For a while in the 1990s, I went off of American music, and to a lesser extent, Canadian music. For a newly minted music geek that felt he had just begun to experience the best that the alternate music world had to offer, Nirvana’s ascent on the scene and the life altering effect that had was like a death knell. And I don’t mean to get down on the Seattle-based trio here because it really was the fault of big music. The dollar signs shone bright green in their eyes and they followed their noses to the west coast, snapping up all the acts there, and when that was done, started sniffing out similar sounding acts the rest of the continent over and in some cases, tipping some more established acts into more consumer friendly territory.
Smashing Pumpkins predated the Seattle renaissance by a few months and their debut album, 1991’s “Gish”, already had prognosticators comparing them favourably to be the next Jane’s Addiction, who at that point were already on their way to implosion. The expectations were high with Virgin executives when the band went back to the studio with the now mystical producer Butch Vig to record their sophomore album. By all accounts, the sessions were fraught with difficulties – drugs and heartbreak and depression – but as we know, from adversity springs beauty and “Siamese dream” is widely considered one of the classic albums of the early 1990s.
I remember hearing them a lot on the radio and despite being initially turned off, given that they were being lumped in with the Seattle grunge heads, still found something palatable in their songs. Yeah, I knew they were from Chicago and wasn’t fooled by the hype machine, but I could also hear something different, an element in their sound that made me not want to turn off the radio. There was something theatrical there, owing more to the goths and noiserockers from the 80s. I went out and got a copy of “Siamese dream” on CD on the strength of these radio singles and quietly became a fan.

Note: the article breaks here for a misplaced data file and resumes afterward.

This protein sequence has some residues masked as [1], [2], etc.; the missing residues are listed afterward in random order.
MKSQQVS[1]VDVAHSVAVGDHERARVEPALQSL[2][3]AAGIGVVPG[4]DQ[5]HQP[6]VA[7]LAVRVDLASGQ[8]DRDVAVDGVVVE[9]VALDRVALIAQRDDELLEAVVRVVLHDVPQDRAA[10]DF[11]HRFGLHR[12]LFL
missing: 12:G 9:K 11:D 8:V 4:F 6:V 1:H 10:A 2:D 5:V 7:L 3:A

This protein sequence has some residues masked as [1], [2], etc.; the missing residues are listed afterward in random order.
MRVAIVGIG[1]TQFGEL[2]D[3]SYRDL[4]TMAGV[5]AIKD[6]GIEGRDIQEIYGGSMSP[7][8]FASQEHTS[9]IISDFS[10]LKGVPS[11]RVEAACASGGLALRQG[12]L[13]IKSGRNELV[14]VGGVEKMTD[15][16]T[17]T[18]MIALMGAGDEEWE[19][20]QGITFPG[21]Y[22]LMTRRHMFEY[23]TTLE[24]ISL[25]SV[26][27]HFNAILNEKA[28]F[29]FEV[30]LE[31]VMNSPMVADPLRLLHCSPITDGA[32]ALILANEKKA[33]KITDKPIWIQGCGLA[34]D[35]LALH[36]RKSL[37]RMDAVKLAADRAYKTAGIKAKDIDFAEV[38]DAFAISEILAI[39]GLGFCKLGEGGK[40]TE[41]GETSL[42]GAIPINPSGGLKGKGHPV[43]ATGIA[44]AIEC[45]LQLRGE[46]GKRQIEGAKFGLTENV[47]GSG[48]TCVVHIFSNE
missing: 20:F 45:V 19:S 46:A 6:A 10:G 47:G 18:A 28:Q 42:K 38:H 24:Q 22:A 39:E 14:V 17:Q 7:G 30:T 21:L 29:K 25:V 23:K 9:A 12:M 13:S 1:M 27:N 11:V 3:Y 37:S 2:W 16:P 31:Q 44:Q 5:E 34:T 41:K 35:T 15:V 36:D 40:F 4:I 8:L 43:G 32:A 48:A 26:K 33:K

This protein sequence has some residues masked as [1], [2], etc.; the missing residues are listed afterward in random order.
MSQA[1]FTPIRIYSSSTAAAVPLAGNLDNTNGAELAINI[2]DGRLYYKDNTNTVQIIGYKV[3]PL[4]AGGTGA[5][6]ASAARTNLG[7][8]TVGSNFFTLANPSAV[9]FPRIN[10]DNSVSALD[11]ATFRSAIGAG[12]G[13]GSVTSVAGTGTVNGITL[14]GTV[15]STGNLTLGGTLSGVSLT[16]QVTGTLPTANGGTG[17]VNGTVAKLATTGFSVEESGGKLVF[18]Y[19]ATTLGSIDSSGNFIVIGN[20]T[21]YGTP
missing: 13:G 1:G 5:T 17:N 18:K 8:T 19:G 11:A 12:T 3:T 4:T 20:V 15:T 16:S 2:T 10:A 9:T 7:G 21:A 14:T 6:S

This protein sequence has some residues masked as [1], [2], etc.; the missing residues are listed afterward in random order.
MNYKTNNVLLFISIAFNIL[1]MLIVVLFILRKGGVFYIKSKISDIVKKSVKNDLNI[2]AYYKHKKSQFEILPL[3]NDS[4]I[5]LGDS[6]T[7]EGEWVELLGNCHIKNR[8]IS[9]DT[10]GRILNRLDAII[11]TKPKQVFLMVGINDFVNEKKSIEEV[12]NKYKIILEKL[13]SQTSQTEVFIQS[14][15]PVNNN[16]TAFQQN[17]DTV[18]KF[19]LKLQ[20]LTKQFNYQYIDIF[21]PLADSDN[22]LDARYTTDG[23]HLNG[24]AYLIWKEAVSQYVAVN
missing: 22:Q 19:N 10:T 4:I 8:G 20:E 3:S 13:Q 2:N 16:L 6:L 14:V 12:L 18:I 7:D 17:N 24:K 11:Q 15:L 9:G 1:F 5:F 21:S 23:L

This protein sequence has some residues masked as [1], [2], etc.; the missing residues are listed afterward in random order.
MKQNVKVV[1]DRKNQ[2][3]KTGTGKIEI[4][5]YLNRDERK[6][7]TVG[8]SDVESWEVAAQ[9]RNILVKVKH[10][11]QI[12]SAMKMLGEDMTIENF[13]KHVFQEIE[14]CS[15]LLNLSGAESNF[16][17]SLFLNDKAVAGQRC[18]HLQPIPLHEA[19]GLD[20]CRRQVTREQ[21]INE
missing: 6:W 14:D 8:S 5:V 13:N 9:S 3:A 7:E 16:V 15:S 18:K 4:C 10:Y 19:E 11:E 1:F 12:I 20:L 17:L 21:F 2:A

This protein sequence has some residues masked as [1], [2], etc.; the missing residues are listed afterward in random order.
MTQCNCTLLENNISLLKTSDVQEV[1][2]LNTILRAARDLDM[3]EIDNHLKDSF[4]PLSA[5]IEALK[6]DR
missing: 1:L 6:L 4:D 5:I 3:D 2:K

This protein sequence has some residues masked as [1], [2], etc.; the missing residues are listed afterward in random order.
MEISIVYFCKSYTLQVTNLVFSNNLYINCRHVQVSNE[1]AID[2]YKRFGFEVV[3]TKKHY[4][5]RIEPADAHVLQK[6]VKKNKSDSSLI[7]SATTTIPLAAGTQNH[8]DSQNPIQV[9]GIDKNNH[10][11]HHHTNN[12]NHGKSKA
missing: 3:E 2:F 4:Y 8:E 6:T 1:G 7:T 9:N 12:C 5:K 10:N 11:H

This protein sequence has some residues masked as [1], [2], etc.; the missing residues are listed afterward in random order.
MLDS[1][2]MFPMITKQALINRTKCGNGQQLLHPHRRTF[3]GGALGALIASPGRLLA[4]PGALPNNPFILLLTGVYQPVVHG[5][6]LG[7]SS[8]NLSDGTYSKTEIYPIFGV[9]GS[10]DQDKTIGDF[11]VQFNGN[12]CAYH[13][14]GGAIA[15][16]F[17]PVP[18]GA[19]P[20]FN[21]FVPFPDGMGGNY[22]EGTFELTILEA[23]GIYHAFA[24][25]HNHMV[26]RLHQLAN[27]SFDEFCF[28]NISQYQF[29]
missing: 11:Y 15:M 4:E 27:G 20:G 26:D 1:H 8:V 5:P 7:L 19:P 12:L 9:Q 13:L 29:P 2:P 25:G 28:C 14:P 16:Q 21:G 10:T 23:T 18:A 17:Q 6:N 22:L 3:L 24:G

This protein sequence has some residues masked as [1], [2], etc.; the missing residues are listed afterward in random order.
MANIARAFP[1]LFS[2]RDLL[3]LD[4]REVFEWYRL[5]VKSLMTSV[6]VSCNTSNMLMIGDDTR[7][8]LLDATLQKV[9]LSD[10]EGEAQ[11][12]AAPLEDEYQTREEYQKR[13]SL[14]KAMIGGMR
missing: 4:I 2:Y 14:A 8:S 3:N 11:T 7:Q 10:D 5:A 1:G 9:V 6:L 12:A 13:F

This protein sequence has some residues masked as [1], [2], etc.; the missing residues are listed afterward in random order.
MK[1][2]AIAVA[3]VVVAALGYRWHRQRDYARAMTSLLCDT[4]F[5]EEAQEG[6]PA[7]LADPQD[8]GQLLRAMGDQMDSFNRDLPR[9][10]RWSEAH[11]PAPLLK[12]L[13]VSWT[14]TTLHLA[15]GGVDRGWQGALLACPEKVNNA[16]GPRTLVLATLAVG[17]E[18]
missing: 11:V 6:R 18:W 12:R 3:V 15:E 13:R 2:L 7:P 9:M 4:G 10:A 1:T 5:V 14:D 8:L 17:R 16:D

And now that I am spilling the beans here, I might as well admit that “Disarm” is the rod that reeled this music fan in. I mean, really… chugging acoustic strumming… haunting chimes… and dramatic intensity heightened by violin and cello strings. It is operatic in scope but not in sound. Billy Corgan spouts dangerous and strong words that got the song banned in some countries but in truth, this is just him dealing with the trauma and pain inflicted upon him by his parents during his youth.
“Disarm you with a smile
And cut you like you want me to
Cut that little child
Inside of me and such a part of you
Ooh, the years burn”
It’s a song that begs to be turned up loud and played on repeat and that I did, on both counts back in the day, often the volume knob easing slightly more clockwise with each listen. Great tune.
For the rest of the Best tunes of 1993 list, click here.